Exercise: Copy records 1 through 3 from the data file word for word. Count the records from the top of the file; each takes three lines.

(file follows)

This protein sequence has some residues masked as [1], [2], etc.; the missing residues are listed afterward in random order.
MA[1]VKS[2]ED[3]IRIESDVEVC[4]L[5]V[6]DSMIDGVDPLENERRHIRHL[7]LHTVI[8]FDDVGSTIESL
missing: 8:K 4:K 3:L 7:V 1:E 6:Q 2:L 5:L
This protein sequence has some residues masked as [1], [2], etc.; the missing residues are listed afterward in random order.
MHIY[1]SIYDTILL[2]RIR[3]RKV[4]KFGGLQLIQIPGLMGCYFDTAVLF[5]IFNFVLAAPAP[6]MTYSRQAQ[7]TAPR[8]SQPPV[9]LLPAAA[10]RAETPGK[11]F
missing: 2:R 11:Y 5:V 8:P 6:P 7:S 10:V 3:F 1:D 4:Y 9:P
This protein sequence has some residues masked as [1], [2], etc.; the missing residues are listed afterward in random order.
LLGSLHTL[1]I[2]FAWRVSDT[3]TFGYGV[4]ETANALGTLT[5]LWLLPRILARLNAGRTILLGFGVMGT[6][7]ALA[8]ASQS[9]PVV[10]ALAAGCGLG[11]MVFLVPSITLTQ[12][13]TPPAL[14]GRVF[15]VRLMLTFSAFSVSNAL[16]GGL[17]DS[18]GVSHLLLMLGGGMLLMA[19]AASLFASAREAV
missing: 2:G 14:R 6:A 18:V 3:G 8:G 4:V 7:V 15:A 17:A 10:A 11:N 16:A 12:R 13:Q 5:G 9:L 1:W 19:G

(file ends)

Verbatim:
This protein sequence has some residues masked as [1], [2], etc.; the missing residues are listed afterward in random order.
MA[1]VKS[2]ED[3]IRIESDVEVC[4]L[5]V[6]DSMIDGVDPLENERRHIRHL[7]LHTVI[8]FDDVGSTIESL
missing: 8:K 4:K 3:L 7:V 1:E 6:Q 2:L 5:L
This protein sequence has some residues masked as [1], [2], etc.; the missing residues are listed afterward in random order.
MHIY[1]SIYDTILL[2]RIR[3]RKV[4]KFGGLQLIQIPGLMGCYFDTAVLF[5]IFNFVLAAPAP[6]MTYSRQAQ[7]TAPR[8]SQPPV[9]LLPAAA[10]RAETPGK[11]F
missing: 2:R 11:Y 5:V 8:P 6:P 7:S 10:V 3:F 1:D 4:Y 9:P
This protein sequence has some residues masked as [1], [2], etc.; the missing residues are listed afterward in random order.
LLGSLHTL[1]I[2]FAWRVSDT[3]TFGYGV[4]ETANALGTLT[5]LWLLPRILARLNAGRTILLGFGVMGT[6][7]ALA[8]ASQS[9]PVV[10]ALAAGCGLG[11]MVFLVPSITLTQ[12][13]TPPAL[14]GRVF[15]VRLMLTFSAFSVSNAL[16]GGL[17]DS[18]GVSHLLLMLGGGMLLMA[19]AASLFASAREAV
missing: 2:G 14:R 6:A 18:V 3:G 8:G 4:V 7:V 15:A 17:A 10:A 11:N 16:A 12:R 13:Q 5:G 9:L 1:W 19:G